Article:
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Archived - Fact Sheet : Privacy Protection and the Protecting Canadians from Online Crime Act
The Need to Update the Law
Canada’s criminal laws in the area of computer crime have not been updated since the 1990s, before the prevalence of social media and the abundance of technology available today.
Technology has evolved considerably since then, and this evolution is challenging conventional investigative methods. Although theCriminal Code allows police to obtain evidence of crimes committed using the Internet and other communication technologies, it is ineffective and inefficient because the police and the courts must try to apply investigative tools that were designed in an earlier era where today’s technology simply did not exist.
According to Statistics Canada, in 2012, 83% of Canadian had access to the Internet at home1. Canadian Press reports that more than 19 million Canadians – more than half the population – are on Facebook at least once a month2. Worldwide, the World Bank reports that in 2012, 35.6% of people were Internet users.3 The number of people accessing the Internet can only be expected to increase and the technology involved will become more sophisticated, making it even more essential to update legal tools to support the on-line safety of Canadians.
Bill C-13, the Protecting Canadians from Online Crime Act, aims to ensure that police will be able to perform their jobs more efficiently, ensuring Canadians’ privacy and civil liberties are respected, while maintaining accountability and transparency.
In essence, the amendments proposed in Bill C-13 would ensure that the same type of information that is currently available to law enforcement agencies for telephone calls would be available to police for newer technology such as computers, smart phones and the Internet. Such tools are not qualitatively new but rather update existing tools to respond to new technologies.
No New Tools to Access Information without Judicial Authority
Law enforcement agencies cannot intercept private communications or obtain tracking data without being authorized to do so by law. A warrant, court order or other lawful authority is needed for the collection of evidence that targets information about specific individuals and can only be carried out for a specified period of time. Nothing put forward in the proposed legislation would change these requirements. Under the proposed legislation there is no change to the current approach to legal thresholds and judicial authorities for investigative tools.
Furthermore, this Bill would enhance privacy protections in the existing provisions that relate to tracking warrants, so that police would need to meet the higher threshold of “reasonable grounds to believe” criminal activity has taken or will take place in order to receive a judicially authorized warrant when seeking authority to track an individual through a thing usually worn or carried by that person.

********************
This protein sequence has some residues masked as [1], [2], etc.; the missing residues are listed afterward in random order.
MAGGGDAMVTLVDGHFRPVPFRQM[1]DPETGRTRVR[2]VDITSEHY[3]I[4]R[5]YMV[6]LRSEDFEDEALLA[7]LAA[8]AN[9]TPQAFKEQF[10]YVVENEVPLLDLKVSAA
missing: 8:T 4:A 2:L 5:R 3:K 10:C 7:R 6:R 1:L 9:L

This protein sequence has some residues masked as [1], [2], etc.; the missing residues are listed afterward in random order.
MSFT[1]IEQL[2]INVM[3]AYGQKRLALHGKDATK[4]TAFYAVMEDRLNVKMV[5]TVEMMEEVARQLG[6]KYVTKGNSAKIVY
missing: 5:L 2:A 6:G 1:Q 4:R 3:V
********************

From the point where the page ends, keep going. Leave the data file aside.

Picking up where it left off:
The new Bill does not contain former Bill C-30’s controversial amendments relating to warrantless access to subscriber information and telecommunication infrastructure modification.
Additional Privacy Considerations
Another privacy related proposal is the requirement to destroy computer data that has been preserved once that data has been produced pursuant to a production order or on the expiry of a preservation demand or order. This ensures that third party holders of personal information are not unduly collecting information they do not need in their ordinary course of business.
The Government of Canada is strongly committed to maintaining the rule of law through all of its legislation. It will continue to ensure that such authority will be exercised bearing in mind privacy interests and human rights protected in Canadian laws such as the Canadian Charter of Rights and Freedoms, the Privacy Act, and the Personal Information Protection and Electronic Documents Act. None of the proposed investigative tools (e.g., production orders, preservation demands and orders and warrants) permit information to be obtained in the absence of a judicial order.
This legislation has been developed and modified to respond to concerns expressed from a privacy perspective, while ensuring law enforcement has the tools to investigate crime in the context of modern technology. The Bill has also been drafted to ensure its compliance with the Canadian Charter of Rights and Freedoms.
Would have created a mechanism for police to access subscriber information without prior judicial authorization.
Telecommunications service providers would have been required to provide basic subscriber information to designated police, CSIS and Competition Bureau officials upon request. This identifying information would have been limited to a subscriber’s name, address, phone number, email address, IP address, and the name of their service provider. These provisions would not have provided access to the contents of an individual’s communications.
No information provided to police without prior judicial authorization.
Would have required telecommunications service providers to modify their infrastructure to implement and maintain a technical capability to enable lawfully authorized interceptions.
Access to the actual content of communications would still have required prior judicial authorization.
No requirement for infrastructure modifications for telecommunications service providers to provide intercept capability.
Department of Justice Canada
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